Awareness of Becoming

Becoming! by Janice Marie Foote

A reader asked me to comment further about the field of becoming where manifestation first begins. From the larger context of this blog, there is pure Divinity, the source of the source. The afterglow of Divinity is Brahman. In Brahman, the first Shakti’s express as alertness, liveliness, and intelligence. When liveliness stirs alertness, it becomes conscious, then becomes self-aware and self-interactive. Alive self-aware consciousness is often considered the source. It is the beginning of becoming and the first kosha or “sheath.” It’s self-interaction creates the subtle space of creation. But this space of consciousness is still too abstract for manifestation. … Continue Reading…

Roles of a Teacher

Teacher by Valerie Everett

By role of a teacher here, I mean the role they play in our spiritual journey rather than how they may position or present themselves as a teacher. A true teaching emphasizes practical application and direct experience, with the understanding to support that. If it’s just philosophy, it may only make the mind stronger. Understanding should be to serve the path, not be the path. (Yes, Gyani‘s have an emphasis on understanding, but direct experience is still the core path. Otherwise, it’s just mind.) For someone to have the role of a spiritual teacher for us, there is what I … Continue Reading…

Bhedābheda Vedānta

Vedanta Temple Bell by Ray Sawhill

Vedanta means the end of the Veda or final knowledge and is the last of the 6 systems of Indian Philosophy (Yoga is the 4th). We also know these systems as the Vedanga or subordinate limbs (to the core books of the Veda) and as the Darshana. The core text of Vedanta is the Brahma Sutra of Bādarāyaṇa. The Upanishads and the Bhagavad Gita are also generally considered Vedantic texts. But like any older philosophy, it has drifted into mind and concepts and then to distinct schools of interpretation. There are three primary schools of Vedanta with many sub-branches. The … Continue Reading…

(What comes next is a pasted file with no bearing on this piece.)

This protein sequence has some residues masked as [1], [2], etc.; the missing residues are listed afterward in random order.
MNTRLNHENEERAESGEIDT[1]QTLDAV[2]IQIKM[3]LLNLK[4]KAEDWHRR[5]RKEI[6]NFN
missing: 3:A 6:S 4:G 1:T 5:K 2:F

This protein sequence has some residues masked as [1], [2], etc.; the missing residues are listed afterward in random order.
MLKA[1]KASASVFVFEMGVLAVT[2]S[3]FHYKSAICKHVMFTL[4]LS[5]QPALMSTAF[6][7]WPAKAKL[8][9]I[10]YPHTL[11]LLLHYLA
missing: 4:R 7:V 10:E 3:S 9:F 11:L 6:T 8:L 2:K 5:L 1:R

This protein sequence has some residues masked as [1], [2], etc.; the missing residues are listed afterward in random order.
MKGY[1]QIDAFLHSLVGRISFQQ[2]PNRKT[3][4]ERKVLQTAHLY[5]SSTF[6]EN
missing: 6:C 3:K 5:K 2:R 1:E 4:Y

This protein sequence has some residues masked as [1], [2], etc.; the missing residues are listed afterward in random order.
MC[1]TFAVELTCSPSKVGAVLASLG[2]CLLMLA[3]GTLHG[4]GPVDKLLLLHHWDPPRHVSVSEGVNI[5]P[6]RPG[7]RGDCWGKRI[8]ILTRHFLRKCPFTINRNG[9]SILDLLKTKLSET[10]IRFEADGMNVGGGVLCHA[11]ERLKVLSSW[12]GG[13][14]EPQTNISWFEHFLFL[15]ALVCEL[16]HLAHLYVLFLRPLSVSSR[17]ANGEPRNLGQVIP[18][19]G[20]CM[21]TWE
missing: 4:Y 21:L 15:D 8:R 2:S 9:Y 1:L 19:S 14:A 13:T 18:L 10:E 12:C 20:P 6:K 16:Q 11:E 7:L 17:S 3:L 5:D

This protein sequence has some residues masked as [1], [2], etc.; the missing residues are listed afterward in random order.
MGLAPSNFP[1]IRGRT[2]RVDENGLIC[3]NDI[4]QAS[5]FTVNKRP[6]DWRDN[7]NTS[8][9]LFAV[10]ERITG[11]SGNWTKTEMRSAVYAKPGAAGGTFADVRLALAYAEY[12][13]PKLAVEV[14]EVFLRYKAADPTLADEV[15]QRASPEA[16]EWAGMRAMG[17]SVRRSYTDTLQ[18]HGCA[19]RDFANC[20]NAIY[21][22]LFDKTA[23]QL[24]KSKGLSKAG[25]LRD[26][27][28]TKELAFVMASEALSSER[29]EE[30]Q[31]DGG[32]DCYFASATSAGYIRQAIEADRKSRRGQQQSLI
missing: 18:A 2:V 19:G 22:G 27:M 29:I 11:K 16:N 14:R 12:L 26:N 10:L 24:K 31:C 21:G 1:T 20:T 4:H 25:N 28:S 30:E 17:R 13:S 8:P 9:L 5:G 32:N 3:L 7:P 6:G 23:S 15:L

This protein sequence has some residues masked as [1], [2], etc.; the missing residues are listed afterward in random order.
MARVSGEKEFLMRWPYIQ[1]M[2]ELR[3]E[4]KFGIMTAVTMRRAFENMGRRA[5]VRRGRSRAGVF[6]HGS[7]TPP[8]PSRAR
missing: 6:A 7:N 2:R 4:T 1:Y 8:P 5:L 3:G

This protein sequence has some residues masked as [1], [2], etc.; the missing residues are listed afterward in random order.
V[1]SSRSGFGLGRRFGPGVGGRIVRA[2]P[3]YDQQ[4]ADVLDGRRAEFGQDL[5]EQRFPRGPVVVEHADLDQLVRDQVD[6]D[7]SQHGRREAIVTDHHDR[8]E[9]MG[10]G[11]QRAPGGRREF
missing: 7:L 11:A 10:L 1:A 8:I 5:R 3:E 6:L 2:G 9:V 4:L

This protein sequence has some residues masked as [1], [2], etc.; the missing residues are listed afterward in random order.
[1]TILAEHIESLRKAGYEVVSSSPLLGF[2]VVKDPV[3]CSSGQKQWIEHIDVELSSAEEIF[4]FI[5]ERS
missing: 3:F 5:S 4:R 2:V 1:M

Types of Vasanas

Plug by Gideon Tsang

I had a recent insight into Vasanas I wanted to share. Let’s define some terms as we go. The “pain body” is our unresolved emotions. The vasana are more subtle than this. After we’ve resolved a lot of old, previously incomplete emotions, we become more conscious of our deeper drivers behind that. Vasana means unresolved desire or driver. These can express as addictions or latent tendencies. This energy can drive much of our behaviour, seeking resolution. For example, we may fall in love with someone who doesn’t reciprocate. If it’s mild, our interest will fade and we’ll move on. If … Continue Reading…

Knots or Granthi

Knot by Blondinrikard Froberg

Granthi is a term from the Vedas that describes contractions in the physiology. These are places where there’s been a trauma, an unwillingness to experience something, or a grasping. They may be stored at the site of the trauma or contraction or may be placed somewhere else. Granthi means knot but these contractions are also called stresses or impurities. They are essentially incomplete experiences yet to be resolved. Another way of framing them? The seeds of karma or action. We carry quite a load. I was reading an article by Kavitha Chinnaiyan. She described the 3 primary knots in Tantric … Continue Reading…

Primary Impurities

Tree Avatar by LastHuckleBerry

Kavitha Chinnaiyan wrote an article on the Tantric model of the 3 primary impurities or Malas. These are very subtle, on the level of the self-sense. 1) Anava mala: the sense of incompleteness 2) Mayiya mala: the sense of separation 3) Karma mala: the sense of doership She describes the first as the primary impurity that leads to the others. It is the root of suffering. In a more purely Vedic model, the sense of separation, of being a distinct person comes first. But we could argue either way. Do we feel incomplete because we feel separate? Or vice versa? … Continue Reading…